- Reading widely will also really help here. The test wants to measure how you are at understanding information being presented in written form, and how much you can tell about the way authors structure arguments. Try making time for weekly explorations of Reason or The Root. On the paid subscription side, you can't go wrong with The New Yorker.
- PrepScholar’s ACT Reading guides. Let us guide you through some of the trickier parts of what you have to know to ace this part of the test. Some particularly helpful guides:
- Dissecting the test. We describe the 4 types of ACT Reading passages you should know, give you some pointers on the best way to read ACT passages, and enumerate every single type of question you're going to encounter.
Her hair is from Pippi Longstocking, her book is The Little Prince, and her candy is Turkish delights from The Lion, The Witch, and the Wardrobe?! Pick a fandom, already, will you!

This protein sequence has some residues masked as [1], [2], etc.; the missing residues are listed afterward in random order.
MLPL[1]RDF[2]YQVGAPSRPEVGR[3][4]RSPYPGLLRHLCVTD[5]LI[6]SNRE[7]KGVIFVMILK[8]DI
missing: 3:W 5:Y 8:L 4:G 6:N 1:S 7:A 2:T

ScienceUnlike its name suggests, this section relies more on your ability to understand visually presented data then on your knowledge of hard sciences. A quick refresher on what's tested on the ACT science section:
- paragraphs with visually presented data you’ll have to interpret
- descriptions of experiments that you’ll have to evaluate and analyze
- a set of two or more alternate theories or hypotheses that you’ll have to compare and contrast
- concepts from Biology, Chemistry, Physics, Astronomy, and Geology
Alternative Study Resources for ACT Science
- Basic science guides. The test is almost exclusively focused on your ability to comprehend passages about science that are written for a non-scientist audience. Nevertheless, you will find it helpful to be familiar with some of the more basic concepts from biology, chemistry, physics, and math. We have put together an explanation of the science you actually have to know for the ACT. If you need to re-familiarize yourself, go back to your high school textbooks, or use an online version (again, I like Khan Academy).